Someone — a child, a mother, a brother — is killed. Witnesses are too afraid to speak up. A murderer goes free.
In many of Florida’s vulnerable neighborhoods, talking to police could be a life-or-death decision for those who witness violent crime. Their reluctance to cooperate makes it difficult for law enforcement and prosecutors to seek justice.
State lawmakers want to change that culture by affording murder witnesses protection and shielding their identities in public records for two years after the crime.
“Let’s stop this no-snitch mentality,” said Rep. Cynthia Stafford, a Miami Democrat who’s sponsoring HB 111 this year. “Someone knows what happened, but no one is coming forward because they’re afraid. Witness intimidation, retaliation — all of these are issues and concerns that people have about helping law enforcement help us.”
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We have so many unsolved murders, not just in South Florida. ... I’m not trying to help a murderer terrorize our community with a shield of intimidation.
State Rep. Cynthia Stafford, D-Miami
Her bill earned unanimous support Wednesday in its first of three hearings — both from the lawmakers on the House criminal justice committee who voted on it, 14-0, and from several stakeholders in attendance, including a group of mothers who drove from Homestead because they had lost family members to murders that remain unsolved.
Among other supporters are Florida police chiefs, county sheriffs, the state police officers’ union, The Children’s Trust and Miami-Dade Schools. Miami-Dade Schools Superintendent Alberto Carvalho, an outspoken advocate for child victims of gun violence, is among the fiercest proponents.
“I don’t think you can ignore that in Miami-Dade alone in the past 24 months there have been 64 children who were killed from gun violence,” Carvalho told the Herald/Times last week. (He could not attend Wednesday’s hearing.) “One of the impediments that we hear from the community is real fear. There are witnesses to some of these crimes, but individuals are afraid of speaking out because of the potential consequence of retaliation.”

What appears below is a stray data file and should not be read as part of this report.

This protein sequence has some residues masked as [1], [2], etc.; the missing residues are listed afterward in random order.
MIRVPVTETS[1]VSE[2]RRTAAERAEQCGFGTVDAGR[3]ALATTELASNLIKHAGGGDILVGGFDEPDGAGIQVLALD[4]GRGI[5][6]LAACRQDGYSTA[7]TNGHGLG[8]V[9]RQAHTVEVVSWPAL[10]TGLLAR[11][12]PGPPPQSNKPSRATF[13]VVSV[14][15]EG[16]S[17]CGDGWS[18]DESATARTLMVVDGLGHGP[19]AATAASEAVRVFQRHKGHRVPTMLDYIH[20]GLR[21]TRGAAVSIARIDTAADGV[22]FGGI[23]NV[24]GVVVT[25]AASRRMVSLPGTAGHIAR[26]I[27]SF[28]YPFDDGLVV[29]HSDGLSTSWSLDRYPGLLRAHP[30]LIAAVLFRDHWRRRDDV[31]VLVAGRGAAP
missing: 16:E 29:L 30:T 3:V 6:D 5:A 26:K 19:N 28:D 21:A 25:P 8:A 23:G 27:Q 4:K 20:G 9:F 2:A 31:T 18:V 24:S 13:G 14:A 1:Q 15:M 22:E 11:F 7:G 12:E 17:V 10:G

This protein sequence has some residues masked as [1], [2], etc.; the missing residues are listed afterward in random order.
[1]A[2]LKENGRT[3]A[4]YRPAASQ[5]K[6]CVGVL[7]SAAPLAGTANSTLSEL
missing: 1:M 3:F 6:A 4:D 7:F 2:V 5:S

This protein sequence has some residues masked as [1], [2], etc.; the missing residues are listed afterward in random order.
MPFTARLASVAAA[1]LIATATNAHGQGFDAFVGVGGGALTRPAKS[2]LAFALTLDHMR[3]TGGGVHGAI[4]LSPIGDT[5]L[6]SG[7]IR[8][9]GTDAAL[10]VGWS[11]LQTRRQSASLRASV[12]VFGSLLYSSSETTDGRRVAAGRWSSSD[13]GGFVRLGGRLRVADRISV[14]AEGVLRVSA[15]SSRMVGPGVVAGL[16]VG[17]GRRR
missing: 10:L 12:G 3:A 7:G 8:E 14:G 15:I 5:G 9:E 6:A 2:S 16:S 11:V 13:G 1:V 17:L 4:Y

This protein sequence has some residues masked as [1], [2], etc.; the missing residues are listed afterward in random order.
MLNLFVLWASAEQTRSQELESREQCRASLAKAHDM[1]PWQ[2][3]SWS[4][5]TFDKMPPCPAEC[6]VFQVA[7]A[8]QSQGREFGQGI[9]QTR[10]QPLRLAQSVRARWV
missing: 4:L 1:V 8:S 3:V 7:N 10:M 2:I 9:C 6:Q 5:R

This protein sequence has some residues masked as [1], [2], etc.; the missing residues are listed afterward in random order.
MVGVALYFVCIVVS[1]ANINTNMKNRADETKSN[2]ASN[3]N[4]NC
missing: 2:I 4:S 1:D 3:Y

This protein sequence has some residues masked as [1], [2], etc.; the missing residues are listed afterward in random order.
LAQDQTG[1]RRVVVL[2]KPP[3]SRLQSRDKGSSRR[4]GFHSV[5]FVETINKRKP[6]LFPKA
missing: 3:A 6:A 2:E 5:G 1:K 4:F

Typically, witnesses’ identities in police and court records are public information. Stafford’s measure would create a new exemption in Florida’s public records law and prevent murder witnesses’ information from being released — similar to protections afforded to confidential informants and victims of child abuse, sexual offenses or child human trafficking.
“This is a statewide problem and it is of state concern,” state Rep. Gayle Harrell, R-Stuart, said. “In order to make our streets safe, in order to protect our children, we need to pass this bill.”
Florida’s public defenders are neutral but question how the proposed law would respect defendants’ constitutional right to confront their accusers.
“We just want to make sure it doesn’t have collateral consequences that delay the criminal justice system,” said Bob Dillinger, the public defender for Pinellas and Pasco counties who is the president of the Florida Public Defenders Association.
Dover Republican Rep. Ross Spano, the House criminal justice chairman, said legislative staff “are satisfied it meets constitutional muster.”
We just want to make sure it doesn’t have collateral consequences that delay the criminal justice system.
Bob Dillinger, president of the Florida Public Defenders Association
However, the bill has a significant — but so far, relatively quiet — opponent: the First Amendment Foundation, which advocates for open government.
And the foundation maintains that reluctance on this year’s proposal, President Barbara Petersen told the Herald/Times. The organization was not represented at Wednesday’s hearing.
“I’m sympathetic to these people who have lost a loved one,” Petersen said, but “we need to know who those witnesses are, we need to know about their veracity and their backgrounds. There’s so much we need to know to have that critical oversight. We have to protect the integrity of our criminal justice system.”
She reiterated another concern the foundation also had last year: “We don’t have evidence that these people are not coming forward” because they’re not shielded in the public records law, she said.
However, proponents say anecdotal evidence of witness retaliation is great and justifies the need for an exemption.
For example, the legislative analysis cites the death of 14-year-old Edward “E.J.” Harris, who in 2015 was killed in a drive-by shooting in the Tampa area that his family believes resulted from Harris’ giving information to police about previous crimes.
Stafford offered another example: The MLK Day park shooting last month in Miami-Dade. One of the suspects in that shooting had been arrested in 2015 for allegedly shooting three people, but “the state attorney had to drop the charges because the witness recanted out of fear and intimidation,” she said.
“I have headlines in my district: ‘10 deaths in 10 days,’ ” said Stafford, whose district includes Opa-locka, Liberty City and parts of Miami Gardens. “We have so many unsolved murders, not just in South Florida. ... I’m not trying to help a murderer terrorize our community with a shield of intimidation.”
It’s unclear how the measure will fare in the legislative session that begins March 7. In 2016, the proposal unanimously passed two House committees, with some revisions, before stalling in both chambers.
The Senate version of this year’s bill (SB 550), sponsored by Orlando Democrat Randolph Bracy, was filed in late January and has not yet been assigned to committees for review. Public records exemptions need at least two-thirds’ support in votes of the House and Senate in order to be approved.